Edward Snowden warns in opposition to weakening encryption, it might have dire penalties: “Information safety is energy”

NSA whistleblower Edward Snowden speaks live from Russia during the Web Summit technology conference in Lisbon on November 4, 2019.

Pedro Fiuza | NurPhoto | Getty Images

LONDON – Undermining encryption systems to give governments access to people’s personal messages would be a “colossal mistake” with fatal consequences, warned former US whistleblower Edward Snowden.

“Data protection is power”, said Snowden from Russia via video link at a press conference on Thursday for the first “Global Encryption Day”.

It comes as governments around the world put pressure on technology giants like Facebook and Apple to give government agencies access to encrypted messages. Several countries are calling for so-called “back doors” that allow them to bypass encryption.

The US, European Union, Australia, Russia and China are among the jurisdictions “trying to devise means and methods to require weak encryption systems,” claimed Snowden.

Technology firms argue that end-to-end encryption, which encrypts messages as they are delivered so that only the intended recipient can see them, is important to ensure user privacy.

However, governments are concerned about the technology that is preventing law enforcement from investigating serious crimes such as terrorism and child sexual abuse.

The use of end-to-end encryption has long been a point of contention between governments and large technology companies. Apple, for example, has often argued with US authorities about encryption and data protection.

Privacy “should be the power of the individual,” Snowden continued. “It was supposed to protect us, to protect us from the institutional giants who marched in the cities of our day, be it in modern times or in the days before that.”

“It was an isolating layer that allowed those of us with very little power in society, because we are individuals, to think, act and associate freely,” he added.

The former intelligence advisor leaked classified documents to journalists in 2013 regarding NSA surveillance programs to bug cell phones and internet communications from people. For some he is seen as a hero; to others a traitor to his country.

Facebook doesn’t “matter”

Citing Facebook and other tech giants, Snowden said, “The same companies that have worked so hard over the years to spread encryption are now beginning to fear the next step.”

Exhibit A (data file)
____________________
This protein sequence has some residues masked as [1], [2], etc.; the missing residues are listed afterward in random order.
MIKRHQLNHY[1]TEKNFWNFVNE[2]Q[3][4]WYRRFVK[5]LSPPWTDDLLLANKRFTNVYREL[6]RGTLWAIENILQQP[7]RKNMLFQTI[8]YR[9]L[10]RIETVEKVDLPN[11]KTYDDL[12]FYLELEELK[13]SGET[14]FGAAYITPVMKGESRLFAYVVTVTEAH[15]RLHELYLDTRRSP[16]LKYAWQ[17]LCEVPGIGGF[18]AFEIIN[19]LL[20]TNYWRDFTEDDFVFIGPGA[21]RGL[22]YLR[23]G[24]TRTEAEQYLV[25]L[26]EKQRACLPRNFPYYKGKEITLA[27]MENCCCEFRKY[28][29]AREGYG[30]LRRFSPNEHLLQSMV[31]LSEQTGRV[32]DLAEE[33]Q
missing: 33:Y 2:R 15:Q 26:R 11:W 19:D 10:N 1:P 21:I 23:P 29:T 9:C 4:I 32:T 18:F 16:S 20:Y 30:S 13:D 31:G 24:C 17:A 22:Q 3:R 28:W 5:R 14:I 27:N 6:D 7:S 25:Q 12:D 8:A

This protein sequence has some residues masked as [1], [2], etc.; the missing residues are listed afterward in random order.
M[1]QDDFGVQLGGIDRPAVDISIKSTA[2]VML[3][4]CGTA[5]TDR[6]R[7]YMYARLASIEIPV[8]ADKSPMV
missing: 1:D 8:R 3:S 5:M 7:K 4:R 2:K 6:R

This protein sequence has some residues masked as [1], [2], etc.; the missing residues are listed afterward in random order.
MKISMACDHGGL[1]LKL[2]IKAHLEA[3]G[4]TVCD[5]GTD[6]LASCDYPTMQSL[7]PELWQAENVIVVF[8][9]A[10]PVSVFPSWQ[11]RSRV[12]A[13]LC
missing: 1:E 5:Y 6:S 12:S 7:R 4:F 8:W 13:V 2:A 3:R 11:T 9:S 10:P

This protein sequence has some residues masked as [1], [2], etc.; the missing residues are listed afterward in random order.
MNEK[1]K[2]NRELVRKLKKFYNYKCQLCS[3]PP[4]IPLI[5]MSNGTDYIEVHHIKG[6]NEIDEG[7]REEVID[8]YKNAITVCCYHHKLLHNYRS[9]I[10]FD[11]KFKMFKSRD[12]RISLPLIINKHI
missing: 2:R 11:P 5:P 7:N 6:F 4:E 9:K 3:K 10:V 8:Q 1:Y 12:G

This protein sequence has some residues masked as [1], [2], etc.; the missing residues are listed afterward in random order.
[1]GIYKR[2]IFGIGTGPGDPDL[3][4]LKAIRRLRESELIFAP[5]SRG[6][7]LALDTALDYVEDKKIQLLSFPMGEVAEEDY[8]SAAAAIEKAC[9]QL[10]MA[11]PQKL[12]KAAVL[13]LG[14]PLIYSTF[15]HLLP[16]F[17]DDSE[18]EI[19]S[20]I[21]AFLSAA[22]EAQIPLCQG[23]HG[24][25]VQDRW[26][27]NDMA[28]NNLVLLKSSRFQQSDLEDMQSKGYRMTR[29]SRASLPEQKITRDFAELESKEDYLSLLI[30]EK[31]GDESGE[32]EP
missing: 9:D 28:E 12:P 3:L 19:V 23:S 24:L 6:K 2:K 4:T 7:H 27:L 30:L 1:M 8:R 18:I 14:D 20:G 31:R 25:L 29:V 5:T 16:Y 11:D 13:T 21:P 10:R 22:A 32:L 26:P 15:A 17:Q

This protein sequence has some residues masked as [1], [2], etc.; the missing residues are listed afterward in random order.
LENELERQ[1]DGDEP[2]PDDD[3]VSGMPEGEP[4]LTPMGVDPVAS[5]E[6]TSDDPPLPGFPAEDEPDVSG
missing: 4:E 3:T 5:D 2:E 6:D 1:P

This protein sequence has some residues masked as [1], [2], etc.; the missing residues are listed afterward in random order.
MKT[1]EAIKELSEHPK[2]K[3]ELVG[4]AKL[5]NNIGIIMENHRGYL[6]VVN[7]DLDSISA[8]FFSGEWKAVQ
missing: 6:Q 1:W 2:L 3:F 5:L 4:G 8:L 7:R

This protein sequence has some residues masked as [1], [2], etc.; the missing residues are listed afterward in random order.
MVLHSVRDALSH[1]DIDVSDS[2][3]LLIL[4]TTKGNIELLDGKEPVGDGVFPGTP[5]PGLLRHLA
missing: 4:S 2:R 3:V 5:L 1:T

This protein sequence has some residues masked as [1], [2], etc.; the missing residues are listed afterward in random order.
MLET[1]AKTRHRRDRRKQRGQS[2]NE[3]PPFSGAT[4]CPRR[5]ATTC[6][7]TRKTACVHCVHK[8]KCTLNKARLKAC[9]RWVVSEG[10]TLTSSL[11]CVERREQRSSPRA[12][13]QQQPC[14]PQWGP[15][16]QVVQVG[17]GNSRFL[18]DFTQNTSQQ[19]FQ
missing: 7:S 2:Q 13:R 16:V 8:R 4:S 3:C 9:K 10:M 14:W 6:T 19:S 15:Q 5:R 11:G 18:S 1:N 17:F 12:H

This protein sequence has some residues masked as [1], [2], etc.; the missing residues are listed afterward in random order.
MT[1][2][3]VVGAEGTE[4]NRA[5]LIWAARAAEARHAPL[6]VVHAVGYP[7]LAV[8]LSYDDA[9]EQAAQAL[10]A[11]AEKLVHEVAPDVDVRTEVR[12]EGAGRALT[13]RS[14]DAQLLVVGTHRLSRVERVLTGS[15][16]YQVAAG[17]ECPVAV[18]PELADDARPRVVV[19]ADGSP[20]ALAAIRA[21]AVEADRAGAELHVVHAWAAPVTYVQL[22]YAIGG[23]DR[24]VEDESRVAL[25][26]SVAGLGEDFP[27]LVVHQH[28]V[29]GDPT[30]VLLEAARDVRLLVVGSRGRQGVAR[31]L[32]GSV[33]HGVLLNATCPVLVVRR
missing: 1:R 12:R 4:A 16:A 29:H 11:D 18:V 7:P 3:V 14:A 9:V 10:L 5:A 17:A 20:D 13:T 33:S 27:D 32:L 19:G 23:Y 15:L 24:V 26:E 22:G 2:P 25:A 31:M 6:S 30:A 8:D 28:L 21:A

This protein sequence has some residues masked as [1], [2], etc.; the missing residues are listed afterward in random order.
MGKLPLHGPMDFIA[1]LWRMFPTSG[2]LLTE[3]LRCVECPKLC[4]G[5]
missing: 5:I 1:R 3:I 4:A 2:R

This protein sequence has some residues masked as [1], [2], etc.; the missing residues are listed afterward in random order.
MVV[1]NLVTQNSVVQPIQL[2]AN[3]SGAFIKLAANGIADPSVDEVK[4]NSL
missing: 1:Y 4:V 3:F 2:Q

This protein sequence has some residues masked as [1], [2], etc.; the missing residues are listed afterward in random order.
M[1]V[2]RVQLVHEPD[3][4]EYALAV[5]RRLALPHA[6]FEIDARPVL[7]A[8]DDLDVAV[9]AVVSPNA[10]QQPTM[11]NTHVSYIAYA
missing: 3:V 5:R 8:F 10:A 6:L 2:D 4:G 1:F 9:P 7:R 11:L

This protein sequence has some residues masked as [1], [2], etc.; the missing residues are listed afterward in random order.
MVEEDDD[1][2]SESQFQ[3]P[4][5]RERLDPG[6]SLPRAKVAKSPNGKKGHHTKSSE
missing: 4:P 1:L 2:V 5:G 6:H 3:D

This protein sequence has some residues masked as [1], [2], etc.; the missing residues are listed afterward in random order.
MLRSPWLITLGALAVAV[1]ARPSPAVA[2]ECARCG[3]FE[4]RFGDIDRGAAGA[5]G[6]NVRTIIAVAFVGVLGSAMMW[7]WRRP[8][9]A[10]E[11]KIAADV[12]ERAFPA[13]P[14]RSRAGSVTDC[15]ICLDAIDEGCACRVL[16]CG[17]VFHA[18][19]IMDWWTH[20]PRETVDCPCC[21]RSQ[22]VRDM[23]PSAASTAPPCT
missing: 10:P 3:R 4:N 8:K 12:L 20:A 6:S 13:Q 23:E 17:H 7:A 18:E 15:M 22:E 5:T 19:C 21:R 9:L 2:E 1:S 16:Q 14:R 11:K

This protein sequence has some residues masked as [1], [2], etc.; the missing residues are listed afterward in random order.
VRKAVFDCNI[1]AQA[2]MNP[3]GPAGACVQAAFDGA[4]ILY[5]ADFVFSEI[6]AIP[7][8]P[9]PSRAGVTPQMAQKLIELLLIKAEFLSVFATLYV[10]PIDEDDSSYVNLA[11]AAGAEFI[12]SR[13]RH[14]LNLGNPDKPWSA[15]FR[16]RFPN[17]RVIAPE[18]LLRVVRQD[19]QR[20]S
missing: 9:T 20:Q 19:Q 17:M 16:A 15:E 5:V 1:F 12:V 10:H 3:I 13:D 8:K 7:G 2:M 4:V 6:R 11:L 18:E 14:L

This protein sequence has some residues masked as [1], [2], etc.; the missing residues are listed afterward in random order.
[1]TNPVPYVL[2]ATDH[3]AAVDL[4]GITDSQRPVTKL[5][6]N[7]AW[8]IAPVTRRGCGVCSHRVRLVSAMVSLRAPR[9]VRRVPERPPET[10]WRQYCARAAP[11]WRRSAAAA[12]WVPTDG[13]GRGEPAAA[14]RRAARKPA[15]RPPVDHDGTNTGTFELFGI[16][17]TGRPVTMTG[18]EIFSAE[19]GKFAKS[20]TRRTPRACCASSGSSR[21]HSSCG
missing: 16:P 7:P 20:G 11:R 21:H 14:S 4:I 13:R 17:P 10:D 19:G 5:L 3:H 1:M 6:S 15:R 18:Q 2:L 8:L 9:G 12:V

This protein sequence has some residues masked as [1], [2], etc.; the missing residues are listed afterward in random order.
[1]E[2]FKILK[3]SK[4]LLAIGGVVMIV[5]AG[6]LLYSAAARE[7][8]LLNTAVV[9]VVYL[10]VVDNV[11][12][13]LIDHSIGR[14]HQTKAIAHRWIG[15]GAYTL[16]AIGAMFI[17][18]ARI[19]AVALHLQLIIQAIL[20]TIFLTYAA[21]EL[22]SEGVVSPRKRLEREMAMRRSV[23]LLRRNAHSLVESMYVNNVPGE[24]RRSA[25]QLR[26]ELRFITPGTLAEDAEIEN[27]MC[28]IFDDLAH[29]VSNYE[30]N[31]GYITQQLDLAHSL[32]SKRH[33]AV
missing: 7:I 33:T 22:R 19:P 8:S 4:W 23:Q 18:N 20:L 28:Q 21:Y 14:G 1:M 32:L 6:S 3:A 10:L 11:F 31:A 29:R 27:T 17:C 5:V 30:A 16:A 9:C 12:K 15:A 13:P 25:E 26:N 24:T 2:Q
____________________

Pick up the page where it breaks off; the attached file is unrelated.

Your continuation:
“Groups like Facebook want as much information as possible. So they are now restricting the use of end-to-end encryption. They will say, for things for which we do not want business liability.” , we will use end-to-end encryption. “

“They’re not socially minded,” added Snowden. “They don’t care. They care about their interests.”

Facebook wasn’t immediately available for comment when contacted by CNBC.

His comments seemed to contradict Facebook’s encryption messages. The company has faced backlash from US and UK officials over plans to introduce end-to-end encryption to all of its messaging apps.

Last year, the US and its Five Eyes allies – the UK, Canada, Australia and New Zealand – issued a statement calling on tech companies to develop a solution that would allow law enforcement to access highly encrypted messages.

Meanwhile, the European Union is pushing the tech industry to find ways to give law enforcement access to digital evidence “without banning or weakening encryption”.

Apple recently postponed plans to check users’ devices for pictures of child sexual exploitation after being criticized by privacy officials.

According to Apple, the system would not scan people’s photos but instead look for digital “fingerprints” that match a US database of child abuse material. The Electronic Frontier Foundation criticized the move, however, as a “back door” for government snooping.

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